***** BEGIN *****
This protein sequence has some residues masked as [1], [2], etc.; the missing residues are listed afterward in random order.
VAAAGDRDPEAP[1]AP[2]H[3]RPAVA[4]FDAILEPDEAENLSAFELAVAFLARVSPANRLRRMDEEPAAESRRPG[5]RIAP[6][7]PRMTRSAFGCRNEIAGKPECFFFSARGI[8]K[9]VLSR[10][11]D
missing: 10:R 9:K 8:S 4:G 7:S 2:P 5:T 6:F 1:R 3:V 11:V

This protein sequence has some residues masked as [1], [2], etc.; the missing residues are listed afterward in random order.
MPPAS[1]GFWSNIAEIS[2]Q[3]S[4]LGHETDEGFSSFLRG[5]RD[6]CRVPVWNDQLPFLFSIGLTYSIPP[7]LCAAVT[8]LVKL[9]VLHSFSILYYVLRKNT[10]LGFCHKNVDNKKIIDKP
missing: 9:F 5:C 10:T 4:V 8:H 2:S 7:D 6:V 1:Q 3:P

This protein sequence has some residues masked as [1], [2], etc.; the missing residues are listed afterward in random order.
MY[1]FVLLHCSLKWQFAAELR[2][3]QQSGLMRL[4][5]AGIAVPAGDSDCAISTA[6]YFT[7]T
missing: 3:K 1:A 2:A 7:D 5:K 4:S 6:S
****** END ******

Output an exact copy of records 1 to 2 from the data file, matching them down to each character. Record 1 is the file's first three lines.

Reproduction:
This protein sequence has some residues masked as [1], [2], etc.; the missing residues are listed afterward in random order.
VAAAGDRDPEAP[1]AP[2]H[3]RPAVA[4]FDAILEPDEAENLSAFELAVAFLARVSPANRLRRMDEEPAAESRRPG[5]RIAP[6][7]PRMTRSAFGCRNEIAGKPECFFFSARGI[8]K[9]VLSR[10][11]D
missing: 10:R 9:K 8:S 4:G 7:S 2:P 5:T 6:F 1:R 3:V 11:V

This protein sequence has some residues masked as [1], [2], etc.; the missing residues are listed afterward in random order.
MPPAS[1]GFWSNIAEIS[2]Q[3]S[4]LGHETDEGFSSFLRG[5]RD[6]CRVPVWNDQLPFLFSIGLTYSIPP[7]LCAAVT[8]LVKL[9]VLHSFSILYYVLRKNT[10]LGFCHKNVDNKKIIDKP
missing: 9:F 5:C 10:T 4:V 8:H 2:S 7:D 6:V 1:Q 3:P